Ten different vendors are participating in Chicago’s e-scooter pilot program. Included in these ten are the companies Bird and Spin who were earlier entrants into the marketplace. The phrase “a Bird” is often used as a general term for an e-scooter, even those that aren’t the Bird brand. Both Bird and Spin use the same Xiaomi Mi Electric Scooters for their fleets of e-scooters. Remarkably, the “Mi Electric Scooter User Manual” makes several recommendations and identifies limitations that are incompatible with use on the often imperfect streets of Chicago. Since e-scooters are also operated amongst traffic, this puts not only the rider of the scooter at risk, but also other persons on the roadways and pedestrians.
E-Scooters Not To Be Ridden In The Rain Or Over 6 MPH On “Bumpy Roads”
The instructions specifically state that e-scooters are not to be ridden in the rain. The City of Chicago’s Scooter Pilot Program calls for the scooters to be removed by the vendors from the city’s streets every night at 10 p.m., but there are no requirements that the scooters be removed due to rain.
The instruction also specifically state that riders should only ride between 3.1 and 6.2 miles per hour on bumpy road or uneven surfaces. This is particularly concerning given the number of potholes and rough roadways in Chicago. 
E-Scooters Not To Be Ridden On Streets 
Perhaps the most befuddling of all of the e-scooter instructions is that they are not to be ridden in “traffic lanes” or residential areas where there is both vehicular and pedestrian traffic. This is essentially each and every Chicago street. 

E-Scooters Not To Be “Lent” To Persons 
Who Don’t Know How To Ride

This instruction from the user’s manual really contradicts the business model of the e-scooter business. That business model is simple: in exchange for money let anyone rent one of the scooters. The issue is that there is no verification process of screening for who rents the scooters.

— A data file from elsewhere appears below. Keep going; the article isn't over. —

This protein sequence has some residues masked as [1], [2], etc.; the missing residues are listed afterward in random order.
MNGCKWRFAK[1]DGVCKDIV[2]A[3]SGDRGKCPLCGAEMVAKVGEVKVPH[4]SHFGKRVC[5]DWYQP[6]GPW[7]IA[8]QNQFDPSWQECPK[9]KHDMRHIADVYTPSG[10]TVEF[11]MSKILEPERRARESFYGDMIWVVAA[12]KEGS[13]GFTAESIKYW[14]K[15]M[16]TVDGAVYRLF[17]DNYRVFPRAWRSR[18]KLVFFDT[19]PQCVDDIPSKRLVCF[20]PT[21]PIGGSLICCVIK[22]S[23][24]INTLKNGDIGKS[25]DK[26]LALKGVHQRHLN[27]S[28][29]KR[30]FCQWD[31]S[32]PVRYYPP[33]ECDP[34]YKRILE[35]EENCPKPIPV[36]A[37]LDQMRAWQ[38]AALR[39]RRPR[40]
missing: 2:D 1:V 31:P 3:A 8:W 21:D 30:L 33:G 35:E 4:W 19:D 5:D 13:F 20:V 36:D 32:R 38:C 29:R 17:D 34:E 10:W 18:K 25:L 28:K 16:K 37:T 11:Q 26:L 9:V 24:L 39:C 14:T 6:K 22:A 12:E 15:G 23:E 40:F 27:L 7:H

Another notable instruction is that e-scooter riders are to give pedestrians the right-of-way. 

E-Scooters Not To Be Left Outside

The City of Chicago’s pilot program calls for the e-scooters to be left outside on the city’s streets from 5 a.m. until 10 p.m. when the vendors are supposed to retrieve them. This means that the scooters are left outside for 17 out of the 24 hours in the day for each and every day. This is despite the fact that right on Page 13 the instructions explicitly state that the scooter are to be stored indoors and not left outside for long periods of time. 

Chicago, Illinois Personal Injury Attorneys

Keating Law Offices founder and principal attorney Mike Keating has been at the forefront of advocating for safety from e-scooter companies. Mike was invited by the American Association for Justice to speak to the attendees of the 2019 AAJ Winter Convention in Miami. Mike’s subject was Bike Share and the emerging threats posed by E-Scooters. The speech was entitled “Looking Beyond Automobiles: Bicycles and Electric Scooters.” Mike also objected to the City of Chicago’s plans to allow e-scooters in bike lanes and predicted that this was to allow for-profit companies to rent e-scooters on Chicago’s streets. It is the mission of Keating Law Offices to help protect Chicagoans and to prevent companies from placing profits over people. 

The attorneys at Keating Law Offices are available for free legal consultations with anyone who has been injured while riding an e-scooter or as a result of the use of an e-scooter. All consultations are without any obligation and are 100% confidential. The firm can be reached at 312-239-6787 with operators available around the clock outside of normal business hours. You can also email the firm at Info@KeatingLegal.com